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IGCSE Economics; Economic Indicators

Measuring Inflation

The Retail price Index (RPI)

  • This is a price index that shows the general change in prices over time as a %.
  • A hypothetical basket of goods and services which represents a normal households spending.
  • The items are ‘weighted’ to reflect the % of income spent on them.
  • Each month the prices of the goods & household spending patterns are monitored and the RPI is calculated.
  • The index has a ‘base year’ and the % change is measured from this.
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Causes of Inflation

Cost-Push Inflation

  • Increases in wages & raw material costs push production costs up and result in higher prices.
  • If increases in wages are matched by an increase in worker productivity then unit costs should not rise.
  • A ‘wage spiral’ may occur when workers demand higher wages leading to higher prices & so workers then demand higher wages again & so on.

Demand-Pull Inflation

  • Excess demand (an increase in demand without an equal increase in supply) pulls prices higher.
  • Usually output can be increased to match demand but if there is full employment then extra workers cannot be employed to increase output. It could also be a shortage of a raw material that limits supply.


  • Increases in the money supply that are greater than increases in output (more money chasing same output).
  • Can be classed as demand-pull inflation.

Effects of Inflation

  • The value of money falls (each $ buys less). Hyperinflation may lead to loss in confidence of the currency.
  • Redistribution of income:
    • savers lose out as their savings lose ‘real’ value & borrowers gain as they repay less in ‘real terms’ than they borrowed.
    • People on fixed incomes (pensioners, students) see their real income fall unless it is ‘index-linked’ (linked to the changes in the rate of inflation).
  • Increased costs for firms: changing prices, labels, working out future costs.
  • Balance of Payments: increased prices make a country’s exports less desirable & imports seem comparatively cheaper. This can lead to further issues such as unemployment.

Measuring Unemployment

Measured as the % of the labour force who are willing & able to work and looking for a job.

Methods for measuring unemployment vary & generally the official rate is lower than the actual number of people looking for work.

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Types of Unemployment

  • Frictional unemployment: people between jobs - tends to be short term.
  • Structural unemployment: industrial change over the long term can leave sectors of the labour force with skills that the economy no longer demands.
  • Seasonal unemployment: labour only demanded at certain times of the year (fruit pickers/ tour guides).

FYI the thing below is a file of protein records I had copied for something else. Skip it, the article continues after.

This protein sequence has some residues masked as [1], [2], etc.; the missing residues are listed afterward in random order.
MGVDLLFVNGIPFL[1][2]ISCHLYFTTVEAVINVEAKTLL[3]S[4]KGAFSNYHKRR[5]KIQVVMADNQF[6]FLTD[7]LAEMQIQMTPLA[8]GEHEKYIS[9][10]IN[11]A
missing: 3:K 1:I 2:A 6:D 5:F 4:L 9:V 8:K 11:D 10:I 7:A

• Cyclical unemployment: high unemployment in times of recession.
  • Immobility of labour: workers are generally fairly immobile (home, family) & only seek work in their region.
  • Technology: increases in technology have replaced some jobs and reduced number of workers in others.
  • Minimum wage: increased labour costs may force employers to hire less workers.

Effects of Unemployment

  • Increases in unemployment lead to higher costs for the Government (support & benefits) & at the same time less income for the Government (income tax). This could mean higher taxes for the working population or reduced spending on schools/hospitals/emergency services etc.
  • Increased unemployment means less output & so less goods and services for people to share.
  • Increased costs to society through higher crime rates, higher health bills (alcoholism/depression), increased rates of divorce.

Measuring Output

Gross Domestic Product (GDP)

Definition: The total value of the goods and services produced in an economy over a given time period.

This is the standard measurement but there are several variations that are used to provide a clearer picture of what is happening in the economy.

  • Nominal GDP: GDP valued using the current prices (no inflation consideration).
  • Real GDP: GDP that has had the effect of inflation removed.
  • Real GDP per capita: average Real GDP per person in the country. This allows any changes in the population size to be reflected.

Measuring Quality of Life

Human Development Index (HDI)

This is an index that takes into account 3 factors (each is an index itself):

  • Life expectancy index
  • Education index
  • Income index

It generates a score between 0 and 1. The closer to 1 the higher the quality of life.

It is considered a better measure of overall development then GNI or GDP because it takes into account social factors aswell as purely economic ones.

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IGCSE Econoomics Textbook